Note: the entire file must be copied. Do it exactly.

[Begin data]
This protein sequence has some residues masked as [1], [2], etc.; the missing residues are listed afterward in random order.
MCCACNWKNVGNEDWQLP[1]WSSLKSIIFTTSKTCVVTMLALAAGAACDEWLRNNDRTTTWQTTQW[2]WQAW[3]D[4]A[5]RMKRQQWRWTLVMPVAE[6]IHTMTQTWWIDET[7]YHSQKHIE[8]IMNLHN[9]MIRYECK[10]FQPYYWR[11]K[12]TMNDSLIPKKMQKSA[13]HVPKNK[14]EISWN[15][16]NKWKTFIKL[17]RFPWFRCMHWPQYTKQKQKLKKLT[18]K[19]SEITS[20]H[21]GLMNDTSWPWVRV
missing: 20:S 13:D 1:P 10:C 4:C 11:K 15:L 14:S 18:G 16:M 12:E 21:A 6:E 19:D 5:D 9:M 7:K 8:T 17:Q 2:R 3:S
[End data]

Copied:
This protein sequence has some residues masked as [1], [2], etc.; the missing residues are listed afterward in random order.
MCCACNWKNVGNEDWQLP[1]WSSLKSIIFTTSKTCVVTMLALAAGAACDEWLRNNDRTTTWQTTQW[2]WQAW[3]D[4]A[5]RMKRQQWRWTLVMPVAE[6]IHTMTQTWWIDET[7]YHSQKHIE[8]IMNLHN[9]MIRYECK[10]FQPYYWR[11]K[12]TMNDSLIPKKMQKSA[13]HVPKNK[14]EISWN[15][16]NKWKTFIKL[17]RFPWFRCMHWPQYTKQKQKLKKLT[18]K[19]SEITS[20]H[21]GLMNDTSWPWVRV
missing: 20:S 13:D 1:P 10:C 4:C 11:K 15:L 14:S 18:G 16:M 12:E 21:A 6:E 19:D 5:D 9:M 7:K 8:T 17:Q 2:R 3:S